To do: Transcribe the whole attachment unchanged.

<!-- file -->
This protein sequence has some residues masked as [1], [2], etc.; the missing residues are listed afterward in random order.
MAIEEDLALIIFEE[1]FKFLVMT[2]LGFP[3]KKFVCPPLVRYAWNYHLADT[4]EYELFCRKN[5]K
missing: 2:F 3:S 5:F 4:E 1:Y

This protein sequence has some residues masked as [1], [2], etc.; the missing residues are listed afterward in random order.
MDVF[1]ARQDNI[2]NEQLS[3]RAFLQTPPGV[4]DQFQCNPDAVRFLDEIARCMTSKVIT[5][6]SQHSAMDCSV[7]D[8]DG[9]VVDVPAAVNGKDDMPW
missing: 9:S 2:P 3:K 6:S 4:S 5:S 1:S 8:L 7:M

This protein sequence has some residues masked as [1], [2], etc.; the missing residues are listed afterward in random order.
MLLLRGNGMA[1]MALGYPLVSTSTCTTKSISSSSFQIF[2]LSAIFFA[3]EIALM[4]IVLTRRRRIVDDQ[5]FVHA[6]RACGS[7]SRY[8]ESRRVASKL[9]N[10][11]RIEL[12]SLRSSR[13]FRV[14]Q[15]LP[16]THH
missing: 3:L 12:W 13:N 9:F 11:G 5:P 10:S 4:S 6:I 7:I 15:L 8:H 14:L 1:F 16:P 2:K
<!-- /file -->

This protein sequence has some residues masked as [1], [2], etc.; the missing residues are listed afterward in random order.
MAIEEDLALIIFEE[1]FKFLVMT[2]LGFP[3]KKFVCPPLVRYAWNYHLADT[4]EYELFCRKN[5]K
missing: 2:F 3:S 5:F 4:E 1:Y

This protein sequence has some residues masked as [1], [2], etc.; the missing residues are listed afterward in random order.
MDVF[1]ARQDNI[2]NEQLS[3]RAFLQTPPGV[4]DQFQCNPDAVRFLDEIARCMTSKVIT[5][6]SQHSAMDCSV[7]D[8]DG[9]VVDVPAAVNGKDDMPW
missing: 9:S 2:P 3:K 6:S 4:S 5:S 1:S 8:L 7:M

This protein sequence has some residues masked as [1], [2], etc.; the missing residues are listed afterward in random order.
MLLLRGNGMA[1]MALGYPLVSTSTCTTKSISSSSFQIF[2]LSAIFFA[3]EIALM[4]IVLTRRRRIVDDQ[5]FVHA[6]RACGS[7]SRY[8]ESRRVASKL[9]N[10][11]RIEL[12]SLRSSR[13]FRV[14]Q[15]LP[16]THH
missing: 3:L 12:W 13:N 9:F 11:G 5:P 10:S 4:S 6:I 7:I 15:L 8:H 14:L 1:F 16:P 2:K